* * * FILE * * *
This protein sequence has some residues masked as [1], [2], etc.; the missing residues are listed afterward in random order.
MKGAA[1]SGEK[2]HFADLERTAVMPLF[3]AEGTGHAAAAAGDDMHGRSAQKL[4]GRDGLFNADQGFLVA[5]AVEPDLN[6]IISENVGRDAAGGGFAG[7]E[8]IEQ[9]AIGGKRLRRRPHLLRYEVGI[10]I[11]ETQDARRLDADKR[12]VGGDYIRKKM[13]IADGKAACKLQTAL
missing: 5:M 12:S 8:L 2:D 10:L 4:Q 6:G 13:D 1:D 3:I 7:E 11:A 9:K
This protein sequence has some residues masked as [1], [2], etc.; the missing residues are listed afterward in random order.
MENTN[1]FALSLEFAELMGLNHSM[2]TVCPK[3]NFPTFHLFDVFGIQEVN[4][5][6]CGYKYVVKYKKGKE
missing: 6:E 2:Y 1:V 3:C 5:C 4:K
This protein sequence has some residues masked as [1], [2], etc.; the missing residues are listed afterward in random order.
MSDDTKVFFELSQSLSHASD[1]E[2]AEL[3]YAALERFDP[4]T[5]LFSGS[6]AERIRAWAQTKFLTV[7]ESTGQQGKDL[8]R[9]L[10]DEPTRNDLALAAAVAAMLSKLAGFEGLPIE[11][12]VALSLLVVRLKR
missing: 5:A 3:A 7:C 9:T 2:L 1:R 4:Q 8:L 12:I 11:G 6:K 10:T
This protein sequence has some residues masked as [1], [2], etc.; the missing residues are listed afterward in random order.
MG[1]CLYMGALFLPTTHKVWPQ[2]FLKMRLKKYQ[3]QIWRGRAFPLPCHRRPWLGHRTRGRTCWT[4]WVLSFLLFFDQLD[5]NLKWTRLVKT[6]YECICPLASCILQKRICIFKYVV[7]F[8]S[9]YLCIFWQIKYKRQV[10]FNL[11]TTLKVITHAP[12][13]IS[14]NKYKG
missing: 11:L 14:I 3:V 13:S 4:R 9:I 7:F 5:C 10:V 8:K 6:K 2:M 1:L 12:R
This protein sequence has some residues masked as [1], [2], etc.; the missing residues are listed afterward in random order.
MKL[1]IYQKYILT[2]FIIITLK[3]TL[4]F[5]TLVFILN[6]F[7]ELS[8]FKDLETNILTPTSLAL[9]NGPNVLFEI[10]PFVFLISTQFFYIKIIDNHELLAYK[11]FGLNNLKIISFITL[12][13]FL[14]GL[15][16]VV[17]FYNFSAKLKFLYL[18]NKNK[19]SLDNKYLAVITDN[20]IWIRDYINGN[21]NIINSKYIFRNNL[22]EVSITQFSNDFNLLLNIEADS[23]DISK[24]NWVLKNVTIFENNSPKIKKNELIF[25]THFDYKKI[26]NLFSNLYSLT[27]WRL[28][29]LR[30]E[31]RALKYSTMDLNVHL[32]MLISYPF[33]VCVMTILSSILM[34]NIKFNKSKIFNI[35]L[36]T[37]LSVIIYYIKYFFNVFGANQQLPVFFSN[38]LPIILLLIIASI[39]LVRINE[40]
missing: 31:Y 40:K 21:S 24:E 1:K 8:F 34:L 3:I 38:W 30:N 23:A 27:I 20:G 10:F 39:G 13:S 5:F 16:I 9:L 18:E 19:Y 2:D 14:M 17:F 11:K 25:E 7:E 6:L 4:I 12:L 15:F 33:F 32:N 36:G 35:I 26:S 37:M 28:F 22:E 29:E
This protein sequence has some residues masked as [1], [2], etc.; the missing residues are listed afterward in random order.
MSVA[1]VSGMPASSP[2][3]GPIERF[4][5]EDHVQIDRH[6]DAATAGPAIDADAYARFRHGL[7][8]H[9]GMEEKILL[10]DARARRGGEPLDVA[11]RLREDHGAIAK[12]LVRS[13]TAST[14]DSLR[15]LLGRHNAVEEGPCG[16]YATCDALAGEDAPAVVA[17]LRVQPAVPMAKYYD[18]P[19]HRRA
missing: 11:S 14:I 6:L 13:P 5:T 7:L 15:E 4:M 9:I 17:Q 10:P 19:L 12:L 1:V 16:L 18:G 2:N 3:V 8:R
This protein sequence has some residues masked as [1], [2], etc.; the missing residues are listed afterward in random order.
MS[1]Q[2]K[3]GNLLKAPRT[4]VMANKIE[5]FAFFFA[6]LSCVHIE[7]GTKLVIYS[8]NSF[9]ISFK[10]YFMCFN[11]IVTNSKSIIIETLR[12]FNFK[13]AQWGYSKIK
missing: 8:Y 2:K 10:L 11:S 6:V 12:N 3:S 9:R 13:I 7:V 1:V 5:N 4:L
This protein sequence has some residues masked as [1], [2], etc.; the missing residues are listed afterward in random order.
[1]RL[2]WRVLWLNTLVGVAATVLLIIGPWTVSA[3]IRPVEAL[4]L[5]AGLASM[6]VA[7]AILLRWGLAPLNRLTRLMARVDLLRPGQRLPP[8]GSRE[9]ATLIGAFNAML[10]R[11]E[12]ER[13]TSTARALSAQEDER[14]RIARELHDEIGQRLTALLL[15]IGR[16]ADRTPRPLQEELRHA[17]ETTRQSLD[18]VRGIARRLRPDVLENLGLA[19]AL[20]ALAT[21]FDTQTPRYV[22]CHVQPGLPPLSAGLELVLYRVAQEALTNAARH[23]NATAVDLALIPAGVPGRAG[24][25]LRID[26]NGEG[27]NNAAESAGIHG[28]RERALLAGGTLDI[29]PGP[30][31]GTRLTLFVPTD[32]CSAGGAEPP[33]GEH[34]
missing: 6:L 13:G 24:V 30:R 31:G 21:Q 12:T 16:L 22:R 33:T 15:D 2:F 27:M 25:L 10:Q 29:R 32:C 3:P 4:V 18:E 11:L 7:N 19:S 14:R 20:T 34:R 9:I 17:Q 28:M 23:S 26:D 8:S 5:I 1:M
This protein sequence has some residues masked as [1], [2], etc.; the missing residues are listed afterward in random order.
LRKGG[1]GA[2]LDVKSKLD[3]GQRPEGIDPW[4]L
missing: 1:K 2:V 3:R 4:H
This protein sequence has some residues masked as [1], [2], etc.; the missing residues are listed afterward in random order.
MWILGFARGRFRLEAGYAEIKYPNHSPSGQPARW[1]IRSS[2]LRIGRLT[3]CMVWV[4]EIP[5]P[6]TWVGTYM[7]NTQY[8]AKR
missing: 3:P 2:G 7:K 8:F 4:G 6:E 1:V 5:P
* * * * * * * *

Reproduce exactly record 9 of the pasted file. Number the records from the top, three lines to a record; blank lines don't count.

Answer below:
This protein sequence has some residues masked as [1], [2], etc.; the missing residues are listed afterward in random order.
LRKGG[1]GA[2]LDVKSKLD[3]GQRPEGIDPW[4]L
missing: 1:K 2:V 3:R 4:H